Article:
Yesterday was great. Joanna stopped by for a visit before boarding her plane (destination- home), Jenny stuffed loot bags for the children (we’re giving them out on Saturday) and cleaned house, Paul met with the facilitators for Saturday (who are experienced in the art of conversation about AIDS/HIV), Steve Obeto painted the banners, Catherine and I picked up the large exhibition prints and painted the exhibition stands. Our Kenyan colleagues would laugh and tell you that we were “covered from head to toe” in white paint… I say that is a mild to accurate exaggeration. We settled down for the night with Paul’s homemade Lentil soup and talked about “Back to the Future” and the activities we will run at the block party on Saturday. We decided on a balloon game, a soccer challenge, face painting, and crown making.

In short, things are being completed around here, and I am really proud of the team. Today Paul, Catherine, Steve Obeto, and I will be framing the prints, and Jenny is working on letters for the children. Later we’ll head to the Primary school (for the last time!). There, Jenny and I will make bracelets with the children, Paul and Catherine will do audio interviews for the online slideshow we will make back in Canada.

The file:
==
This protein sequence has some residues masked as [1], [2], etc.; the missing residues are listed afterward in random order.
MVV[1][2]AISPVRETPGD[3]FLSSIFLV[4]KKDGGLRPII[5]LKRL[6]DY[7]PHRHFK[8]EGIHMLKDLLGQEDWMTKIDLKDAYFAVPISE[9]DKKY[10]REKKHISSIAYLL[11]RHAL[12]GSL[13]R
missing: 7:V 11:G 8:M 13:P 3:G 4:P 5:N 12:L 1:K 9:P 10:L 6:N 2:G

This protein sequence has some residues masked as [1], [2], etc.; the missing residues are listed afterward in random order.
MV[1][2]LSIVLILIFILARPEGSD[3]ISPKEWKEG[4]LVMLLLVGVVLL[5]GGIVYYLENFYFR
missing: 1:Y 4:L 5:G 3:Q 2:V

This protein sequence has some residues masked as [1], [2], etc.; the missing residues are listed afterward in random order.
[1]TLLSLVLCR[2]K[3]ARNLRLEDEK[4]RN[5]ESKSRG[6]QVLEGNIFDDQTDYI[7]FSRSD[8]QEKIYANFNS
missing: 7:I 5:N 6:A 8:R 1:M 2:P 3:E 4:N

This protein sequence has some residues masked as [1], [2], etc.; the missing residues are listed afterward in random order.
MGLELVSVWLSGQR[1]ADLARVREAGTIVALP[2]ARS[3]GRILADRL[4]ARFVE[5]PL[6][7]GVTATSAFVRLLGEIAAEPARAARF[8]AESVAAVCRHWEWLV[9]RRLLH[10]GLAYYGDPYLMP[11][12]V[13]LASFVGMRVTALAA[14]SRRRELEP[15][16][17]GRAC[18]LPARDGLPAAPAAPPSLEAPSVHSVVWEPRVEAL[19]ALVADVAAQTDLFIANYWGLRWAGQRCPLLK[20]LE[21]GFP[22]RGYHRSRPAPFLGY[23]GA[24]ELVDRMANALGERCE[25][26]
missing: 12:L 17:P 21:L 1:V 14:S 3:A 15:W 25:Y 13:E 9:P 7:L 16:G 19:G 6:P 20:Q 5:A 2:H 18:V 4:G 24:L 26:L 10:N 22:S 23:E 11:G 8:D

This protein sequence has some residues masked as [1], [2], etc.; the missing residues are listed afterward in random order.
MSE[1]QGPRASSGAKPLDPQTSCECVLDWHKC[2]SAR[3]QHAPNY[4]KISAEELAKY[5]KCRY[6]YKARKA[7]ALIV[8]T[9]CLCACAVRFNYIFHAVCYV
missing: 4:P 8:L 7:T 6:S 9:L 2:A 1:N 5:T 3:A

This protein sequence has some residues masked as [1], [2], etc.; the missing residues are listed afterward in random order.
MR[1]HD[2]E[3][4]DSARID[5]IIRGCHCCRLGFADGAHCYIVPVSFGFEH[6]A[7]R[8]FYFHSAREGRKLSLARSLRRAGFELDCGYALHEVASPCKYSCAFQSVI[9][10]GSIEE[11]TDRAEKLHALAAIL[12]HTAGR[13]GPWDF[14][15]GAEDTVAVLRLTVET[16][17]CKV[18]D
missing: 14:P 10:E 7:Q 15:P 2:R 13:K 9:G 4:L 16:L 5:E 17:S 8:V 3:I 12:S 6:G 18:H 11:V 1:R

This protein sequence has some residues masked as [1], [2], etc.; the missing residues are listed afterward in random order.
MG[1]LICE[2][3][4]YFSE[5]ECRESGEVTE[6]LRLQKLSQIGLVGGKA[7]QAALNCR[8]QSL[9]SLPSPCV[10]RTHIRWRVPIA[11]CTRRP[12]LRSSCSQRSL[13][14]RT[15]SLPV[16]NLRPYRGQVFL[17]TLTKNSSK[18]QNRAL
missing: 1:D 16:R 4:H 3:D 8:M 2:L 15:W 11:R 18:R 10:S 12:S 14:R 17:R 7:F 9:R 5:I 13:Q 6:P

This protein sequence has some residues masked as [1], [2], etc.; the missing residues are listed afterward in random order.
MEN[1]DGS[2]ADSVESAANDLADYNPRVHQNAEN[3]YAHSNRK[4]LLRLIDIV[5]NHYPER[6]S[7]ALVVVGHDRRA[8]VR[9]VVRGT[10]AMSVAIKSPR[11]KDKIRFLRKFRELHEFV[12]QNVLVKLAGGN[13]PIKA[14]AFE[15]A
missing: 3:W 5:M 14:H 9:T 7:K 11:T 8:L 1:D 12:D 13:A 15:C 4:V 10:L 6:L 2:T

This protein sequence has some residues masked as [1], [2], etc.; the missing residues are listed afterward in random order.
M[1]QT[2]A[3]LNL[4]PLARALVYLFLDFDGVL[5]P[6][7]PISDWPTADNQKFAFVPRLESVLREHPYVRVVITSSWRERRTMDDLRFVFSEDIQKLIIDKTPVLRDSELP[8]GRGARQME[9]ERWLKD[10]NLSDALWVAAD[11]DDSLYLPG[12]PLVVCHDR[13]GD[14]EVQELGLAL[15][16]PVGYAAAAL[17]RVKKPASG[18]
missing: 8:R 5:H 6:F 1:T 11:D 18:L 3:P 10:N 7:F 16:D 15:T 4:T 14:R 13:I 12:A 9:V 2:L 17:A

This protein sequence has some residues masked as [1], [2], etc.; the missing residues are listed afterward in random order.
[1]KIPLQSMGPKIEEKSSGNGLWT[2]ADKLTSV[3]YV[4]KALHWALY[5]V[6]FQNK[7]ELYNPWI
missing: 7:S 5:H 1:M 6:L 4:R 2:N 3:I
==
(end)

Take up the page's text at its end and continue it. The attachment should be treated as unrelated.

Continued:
Saturday’s party is really shaping up. Activities in the morning, then lunch, then time for the facilitators to help us start conversation with the community about the stigma related to HIV/ AIDs. After that our guest of honour Wendy Muckle will give a speech, and the Piga Picha children will receive their certificates. I think my favourite part of the day will be when the children arrive and see their photos blown up, framed and mounted on the stands. I’m sure they’ll rush around laughing trying to find their photos.

Okay, all for now. I’m off to the Nakumat (grocery store) to look for carpenter’s glue.


Expect the Unexpected